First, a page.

OA poster mentions people catching the majority of jokes as a metric for measuring fluency. How many Americans do you know that catch/understand the majority of jokes told by all US comedians (insider jokes not included!) the first time around?
I do agree that jokes and presidential speeches could be used as metrics but the OA poster did not provide any percentages in their case!
I am sure that other counter points could be made about OA comments but, like most people, I do have a day job!
Anyway, I think the main point of the need to immerse in a culture in order to achieve fluency is well taken. Anybody who thinks he can sit at home and become fluent by doing Duolingo, is in for a surprise if/when he tries to immerse in the foreign culture. I do know 1 Eastern European who learned US English basically from watching US movies/shows at home (backed up by the typical elementary/high school ESL courses). When he came visiting US (as an adult), he spoke like a native! He could easily speak on many topics and was well understood by the natives. IMO, many immigrants, who lived in US for 20+ years, do not achieve this level of fluency! Was he fluent in English? Not by the OA poster's standards. Yes, by Oxford dictionary's standard/definition.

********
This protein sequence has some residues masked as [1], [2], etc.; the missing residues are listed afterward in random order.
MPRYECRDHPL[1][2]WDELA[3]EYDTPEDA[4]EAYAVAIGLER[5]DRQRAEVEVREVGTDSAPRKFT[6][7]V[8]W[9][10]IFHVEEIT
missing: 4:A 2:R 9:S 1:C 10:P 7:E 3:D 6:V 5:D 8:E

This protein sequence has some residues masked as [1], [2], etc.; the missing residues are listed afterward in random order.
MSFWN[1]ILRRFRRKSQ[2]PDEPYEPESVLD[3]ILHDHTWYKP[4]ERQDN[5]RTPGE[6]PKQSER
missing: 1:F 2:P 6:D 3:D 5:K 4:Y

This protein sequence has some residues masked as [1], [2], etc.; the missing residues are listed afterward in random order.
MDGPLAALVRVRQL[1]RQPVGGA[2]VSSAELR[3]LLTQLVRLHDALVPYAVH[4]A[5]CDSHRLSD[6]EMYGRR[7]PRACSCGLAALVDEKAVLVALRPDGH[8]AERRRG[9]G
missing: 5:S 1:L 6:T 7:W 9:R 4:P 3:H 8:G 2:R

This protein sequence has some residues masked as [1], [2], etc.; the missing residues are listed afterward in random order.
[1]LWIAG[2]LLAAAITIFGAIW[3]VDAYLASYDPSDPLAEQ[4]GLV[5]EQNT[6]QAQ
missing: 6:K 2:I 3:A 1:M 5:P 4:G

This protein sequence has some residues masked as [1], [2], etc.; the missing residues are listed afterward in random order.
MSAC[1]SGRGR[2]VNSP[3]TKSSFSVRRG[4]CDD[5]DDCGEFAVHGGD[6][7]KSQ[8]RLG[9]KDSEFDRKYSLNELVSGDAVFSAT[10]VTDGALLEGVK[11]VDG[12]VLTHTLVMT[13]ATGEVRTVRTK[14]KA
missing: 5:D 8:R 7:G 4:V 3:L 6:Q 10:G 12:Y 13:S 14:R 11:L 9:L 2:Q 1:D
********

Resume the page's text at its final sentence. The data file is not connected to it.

IMO (as a non-linguist amateur language learner), the point of fluency is not how much you know but how 'easy' it is to function in a foreign culture and to pick up/learn new subjects. Idiomatic expressions come and go in many cultures. They can be picked up as needed. Jokes is an interesting subject that merits its own study. Understanding political speeches should definitely be part of the metrics.
Edit Note: I could not get numbered bullets working properly, so I changed them to simple bullets. Also, I changed the contents to reflect the fact that Eric quoted an article rather than his own experience...
I'm not sure who the OP was and their circumstances but I found it to be a refreshing take on the difficulty of Korean acquisition in relation to Anonymous people claiming "learning Korean takes just a year."
That may not be your experience, but it was mine and it helps me be more patient with assimilating with locals while living in Korea.
Thanks for the thoughtful reply!
You are welcome!